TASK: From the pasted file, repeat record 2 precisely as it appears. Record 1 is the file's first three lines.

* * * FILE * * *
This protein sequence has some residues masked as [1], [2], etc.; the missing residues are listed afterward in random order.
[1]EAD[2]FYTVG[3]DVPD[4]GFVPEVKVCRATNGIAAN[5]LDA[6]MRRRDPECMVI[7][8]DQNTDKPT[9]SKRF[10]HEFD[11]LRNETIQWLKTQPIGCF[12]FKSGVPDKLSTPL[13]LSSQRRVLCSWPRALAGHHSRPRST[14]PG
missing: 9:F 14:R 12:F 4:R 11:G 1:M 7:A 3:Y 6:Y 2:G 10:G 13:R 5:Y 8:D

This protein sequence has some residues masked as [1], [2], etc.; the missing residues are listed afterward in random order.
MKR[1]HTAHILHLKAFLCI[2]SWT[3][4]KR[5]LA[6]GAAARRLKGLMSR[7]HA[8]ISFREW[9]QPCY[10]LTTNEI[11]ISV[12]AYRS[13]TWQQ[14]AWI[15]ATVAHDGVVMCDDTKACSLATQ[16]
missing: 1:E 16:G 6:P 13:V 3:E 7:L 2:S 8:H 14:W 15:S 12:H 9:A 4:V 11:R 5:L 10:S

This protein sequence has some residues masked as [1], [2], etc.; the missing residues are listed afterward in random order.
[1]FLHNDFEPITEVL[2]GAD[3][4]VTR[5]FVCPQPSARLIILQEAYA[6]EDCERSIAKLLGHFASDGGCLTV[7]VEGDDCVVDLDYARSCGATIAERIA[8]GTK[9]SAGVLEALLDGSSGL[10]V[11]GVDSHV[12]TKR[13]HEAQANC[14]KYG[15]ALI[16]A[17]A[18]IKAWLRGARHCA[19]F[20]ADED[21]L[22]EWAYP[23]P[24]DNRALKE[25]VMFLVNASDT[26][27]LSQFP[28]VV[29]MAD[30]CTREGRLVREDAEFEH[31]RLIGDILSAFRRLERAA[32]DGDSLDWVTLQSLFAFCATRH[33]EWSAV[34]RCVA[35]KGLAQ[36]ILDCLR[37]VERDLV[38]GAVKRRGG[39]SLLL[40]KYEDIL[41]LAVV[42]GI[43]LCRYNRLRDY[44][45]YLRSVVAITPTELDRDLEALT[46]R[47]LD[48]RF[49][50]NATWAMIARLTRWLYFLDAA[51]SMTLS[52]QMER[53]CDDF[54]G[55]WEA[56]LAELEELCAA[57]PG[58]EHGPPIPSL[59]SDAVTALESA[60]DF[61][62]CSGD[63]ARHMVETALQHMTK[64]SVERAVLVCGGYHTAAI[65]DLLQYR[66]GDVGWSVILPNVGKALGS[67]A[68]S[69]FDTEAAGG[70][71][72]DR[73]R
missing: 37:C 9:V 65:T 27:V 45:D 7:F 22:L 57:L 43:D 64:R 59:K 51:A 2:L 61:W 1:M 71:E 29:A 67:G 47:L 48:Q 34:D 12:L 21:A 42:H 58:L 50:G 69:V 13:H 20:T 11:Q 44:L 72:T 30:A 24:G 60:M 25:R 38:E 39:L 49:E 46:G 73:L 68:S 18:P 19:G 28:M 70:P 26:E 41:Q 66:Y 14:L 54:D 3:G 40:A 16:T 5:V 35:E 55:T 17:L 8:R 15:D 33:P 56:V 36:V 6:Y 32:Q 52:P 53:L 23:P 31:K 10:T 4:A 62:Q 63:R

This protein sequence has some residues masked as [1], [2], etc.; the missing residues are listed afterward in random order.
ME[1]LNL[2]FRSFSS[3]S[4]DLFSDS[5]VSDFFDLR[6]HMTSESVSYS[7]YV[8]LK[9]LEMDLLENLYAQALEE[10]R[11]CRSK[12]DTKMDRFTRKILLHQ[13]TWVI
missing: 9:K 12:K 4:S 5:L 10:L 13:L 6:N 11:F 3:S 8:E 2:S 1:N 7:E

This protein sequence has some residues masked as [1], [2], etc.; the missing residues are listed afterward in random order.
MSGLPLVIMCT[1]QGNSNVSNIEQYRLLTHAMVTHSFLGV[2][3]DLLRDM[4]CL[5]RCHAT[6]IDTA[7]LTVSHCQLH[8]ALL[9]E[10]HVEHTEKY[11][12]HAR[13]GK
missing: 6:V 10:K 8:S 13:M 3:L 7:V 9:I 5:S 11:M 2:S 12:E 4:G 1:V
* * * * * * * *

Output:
This protein sequence has some residues masked as [1], [2], etc.; the missing residues are listed afterward in random order.
MKR[1]HTAHILHLKAFLCI[2]SWT[3][4]KR[5]LA[6]GAAARRLKGLMSR[7]HA[8]ISFREW[9]QPCY[10]LTTNEI[11]ISV[12]AYRS[13]TWQQ[14]AWI[15]ATVAHDGVVMCDDTKACSLATQ[16]
missing: 1:E 16:G 6:P 13:V 3:E 7:L 2:S 8:H 14:W 15:S 12:H 9:A 4:V 11:R 5:L 10:S